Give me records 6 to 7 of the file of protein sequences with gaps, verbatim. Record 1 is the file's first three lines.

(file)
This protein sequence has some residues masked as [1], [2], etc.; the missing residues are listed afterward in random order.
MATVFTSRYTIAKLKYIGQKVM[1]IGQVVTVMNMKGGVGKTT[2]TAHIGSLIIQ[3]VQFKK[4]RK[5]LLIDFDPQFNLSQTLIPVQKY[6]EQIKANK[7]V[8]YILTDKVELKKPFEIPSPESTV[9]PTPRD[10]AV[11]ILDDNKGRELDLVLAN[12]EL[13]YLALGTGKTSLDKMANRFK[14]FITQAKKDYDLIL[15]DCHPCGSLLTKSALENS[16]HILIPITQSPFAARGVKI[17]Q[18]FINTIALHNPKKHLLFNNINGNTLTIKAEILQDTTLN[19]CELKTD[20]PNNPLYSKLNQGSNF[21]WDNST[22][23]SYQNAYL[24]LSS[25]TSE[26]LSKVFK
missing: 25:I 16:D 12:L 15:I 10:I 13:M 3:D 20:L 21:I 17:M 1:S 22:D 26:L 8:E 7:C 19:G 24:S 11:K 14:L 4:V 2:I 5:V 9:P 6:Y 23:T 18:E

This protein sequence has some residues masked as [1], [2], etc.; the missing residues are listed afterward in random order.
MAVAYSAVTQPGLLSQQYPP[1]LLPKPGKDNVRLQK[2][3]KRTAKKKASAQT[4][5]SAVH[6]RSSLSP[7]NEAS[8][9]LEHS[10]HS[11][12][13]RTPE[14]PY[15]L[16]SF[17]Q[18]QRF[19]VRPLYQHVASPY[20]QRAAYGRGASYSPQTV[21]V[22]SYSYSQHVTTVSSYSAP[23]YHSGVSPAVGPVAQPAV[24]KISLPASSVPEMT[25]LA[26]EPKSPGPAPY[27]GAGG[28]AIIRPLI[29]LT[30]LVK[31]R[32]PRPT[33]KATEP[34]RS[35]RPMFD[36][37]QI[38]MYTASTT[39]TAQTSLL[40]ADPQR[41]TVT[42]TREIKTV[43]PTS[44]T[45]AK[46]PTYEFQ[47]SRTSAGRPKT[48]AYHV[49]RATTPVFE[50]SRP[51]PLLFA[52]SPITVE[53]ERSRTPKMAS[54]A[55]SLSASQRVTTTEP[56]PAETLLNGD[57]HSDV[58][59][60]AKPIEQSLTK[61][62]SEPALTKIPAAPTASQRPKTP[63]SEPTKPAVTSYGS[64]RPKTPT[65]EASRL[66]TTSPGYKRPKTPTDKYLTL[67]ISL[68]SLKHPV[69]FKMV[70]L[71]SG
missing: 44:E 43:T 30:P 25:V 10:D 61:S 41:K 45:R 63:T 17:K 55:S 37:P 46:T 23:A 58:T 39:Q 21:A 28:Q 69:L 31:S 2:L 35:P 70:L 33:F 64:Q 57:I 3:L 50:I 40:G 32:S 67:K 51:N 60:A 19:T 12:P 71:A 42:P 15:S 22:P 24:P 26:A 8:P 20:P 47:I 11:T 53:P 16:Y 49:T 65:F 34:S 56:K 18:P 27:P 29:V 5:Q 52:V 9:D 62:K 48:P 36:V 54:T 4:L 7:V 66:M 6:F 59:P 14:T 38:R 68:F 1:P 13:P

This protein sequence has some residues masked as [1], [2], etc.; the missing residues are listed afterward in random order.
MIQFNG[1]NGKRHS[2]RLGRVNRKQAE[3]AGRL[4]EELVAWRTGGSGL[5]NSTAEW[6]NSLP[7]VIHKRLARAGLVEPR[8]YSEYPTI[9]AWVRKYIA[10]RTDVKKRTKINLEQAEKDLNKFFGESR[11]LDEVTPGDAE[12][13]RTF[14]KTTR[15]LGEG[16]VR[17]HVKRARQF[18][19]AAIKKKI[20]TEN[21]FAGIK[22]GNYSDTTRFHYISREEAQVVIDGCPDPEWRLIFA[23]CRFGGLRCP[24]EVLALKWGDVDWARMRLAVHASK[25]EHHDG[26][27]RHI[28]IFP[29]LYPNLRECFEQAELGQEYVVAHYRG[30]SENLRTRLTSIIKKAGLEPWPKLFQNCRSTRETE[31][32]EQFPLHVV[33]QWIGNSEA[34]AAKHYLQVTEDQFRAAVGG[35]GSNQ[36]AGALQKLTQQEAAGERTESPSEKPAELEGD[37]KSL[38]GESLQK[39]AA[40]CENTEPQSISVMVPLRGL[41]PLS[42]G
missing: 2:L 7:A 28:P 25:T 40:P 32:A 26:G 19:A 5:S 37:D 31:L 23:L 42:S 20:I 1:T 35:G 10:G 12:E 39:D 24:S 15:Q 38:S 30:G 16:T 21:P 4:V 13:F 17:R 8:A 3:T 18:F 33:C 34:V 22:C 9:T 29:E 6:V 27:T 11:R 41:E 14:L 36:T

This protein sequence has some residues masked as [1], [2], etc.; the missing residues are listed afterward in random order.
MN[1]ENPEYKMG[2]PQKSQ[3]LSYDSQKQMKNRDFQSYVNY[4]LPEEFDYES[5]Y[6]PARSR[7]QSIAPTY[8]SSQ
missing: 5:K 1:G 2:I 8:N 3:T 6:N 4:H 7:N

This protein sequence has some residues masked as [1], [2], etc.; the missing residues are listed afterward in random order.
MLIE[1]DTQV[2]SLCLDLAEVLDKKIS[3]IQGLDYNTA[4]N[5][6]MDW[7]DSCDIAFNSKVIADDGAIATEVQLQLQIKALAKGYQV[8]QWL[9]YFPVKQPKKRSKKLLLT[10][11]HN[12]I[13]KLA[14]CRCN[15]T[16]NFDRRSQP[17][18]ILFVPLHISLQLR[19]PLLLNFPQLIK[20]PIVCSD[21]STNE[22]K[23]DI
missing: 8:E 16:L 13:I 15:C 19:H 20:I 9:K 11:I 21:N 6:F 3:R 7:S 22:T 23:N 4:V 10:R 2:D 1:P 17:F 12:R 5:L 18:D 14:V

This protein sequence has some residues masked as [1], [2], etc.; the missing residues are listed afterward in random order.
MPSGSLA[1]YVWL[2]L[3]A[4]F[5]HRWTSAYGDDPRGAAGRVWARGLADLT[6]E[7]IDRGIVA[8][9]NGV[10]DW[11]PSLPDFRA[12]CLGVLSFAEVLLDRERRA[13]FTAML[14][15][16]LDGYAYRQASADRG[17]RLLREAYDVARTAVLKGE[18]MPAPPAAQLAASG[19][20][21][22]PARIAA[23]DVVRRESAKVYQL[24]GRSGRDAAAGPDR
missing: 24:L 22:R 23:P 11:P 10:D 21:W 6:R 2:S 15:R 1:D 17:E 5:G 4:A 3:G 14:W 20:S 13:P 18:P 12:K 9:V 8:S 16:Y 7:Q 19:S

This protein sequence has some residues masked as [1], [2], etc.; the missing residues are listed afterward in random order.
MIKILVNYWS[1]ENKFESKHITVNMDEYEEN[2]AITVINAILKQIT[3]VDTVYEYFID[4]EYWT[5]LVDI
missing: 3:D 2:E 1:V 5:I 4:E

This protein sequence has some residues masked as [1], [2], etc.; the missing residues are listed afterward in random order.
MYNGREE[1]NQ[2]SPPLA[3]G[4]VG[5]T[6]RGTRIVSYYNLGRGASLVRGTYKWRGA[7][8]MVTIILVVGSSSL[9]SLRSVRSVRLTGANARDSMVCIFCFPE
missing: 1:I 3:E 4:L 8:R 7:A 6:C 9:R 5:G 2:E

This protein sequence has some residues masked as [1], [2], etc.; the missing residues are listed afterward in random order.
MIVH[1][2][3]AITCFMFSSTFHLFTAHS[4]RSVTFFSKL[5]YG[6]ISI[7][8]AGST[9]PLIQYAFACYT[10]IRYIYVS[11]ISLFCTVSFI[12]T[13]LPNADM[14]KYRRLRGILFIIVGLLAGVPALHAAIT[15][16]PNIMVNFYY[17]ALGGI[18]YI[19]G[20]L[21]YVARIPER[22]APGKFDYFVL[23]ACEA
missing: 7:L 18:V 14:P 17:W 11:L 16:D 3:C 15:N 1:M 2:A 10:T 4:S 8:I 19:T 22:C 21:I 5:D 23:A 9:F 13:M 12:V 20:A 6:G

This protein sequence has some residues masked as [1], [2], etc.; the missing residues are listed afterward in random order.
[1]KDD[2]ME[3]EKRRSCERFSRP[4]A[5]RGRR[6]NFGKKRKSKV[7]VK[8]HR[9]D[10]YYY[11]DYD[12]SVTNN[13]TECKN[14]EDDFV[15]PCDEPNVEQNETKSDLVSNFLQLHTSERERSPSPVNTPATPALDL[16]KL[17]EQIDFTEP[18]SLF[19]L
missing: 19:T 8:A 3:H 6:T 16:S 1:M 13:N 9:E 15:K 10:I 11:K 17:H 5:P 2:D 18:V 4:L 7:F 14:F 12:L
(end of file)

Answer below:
This protein sequence has some residues masked as [1], [2], etc.; the missing residues are listed afterward in random order.
MPSGSLA[1]YVWL[2]L[3]A[4]F[5]HRWTSAYGDDPRGAAGRVWARGLADLT[6]E[7]IDRGIVA[8][9]NGV[10]DW[11]PSLPDFRA[12]CLGVLSFAEVLLDRERRA[13]FTAML[14][15][16]LDGYAYRQASADRG[17]RLLREAYDVARTAVLKGE[18]MPAPPAAQLAASG[19][20][21][22]PARIAA[23]DVVRRESAKVYQL[24]GRSGRDAAAGPDR
missing: 24:L 22:R 23:P 11:P 10:D 21:W 6:R 2:S 15:R 1:D 17:E 5:G 4:A 3:G 14:W 20:S 13:P 18:P 12:K 9:V 8:S 16:Y 7:Q 19:S

This protein sequence has some residues masked as [1], [2], etc.; the missing residues are listed afterward in random order.
MIKILVNYWS[1]ENKFESKHITVNMDEYEEN[2]AITVINAILKQIT[3]VDTVYEYFID[4]EYWT[5]LVDI
missing: 3:D 2:E 1:V 5:I 4:E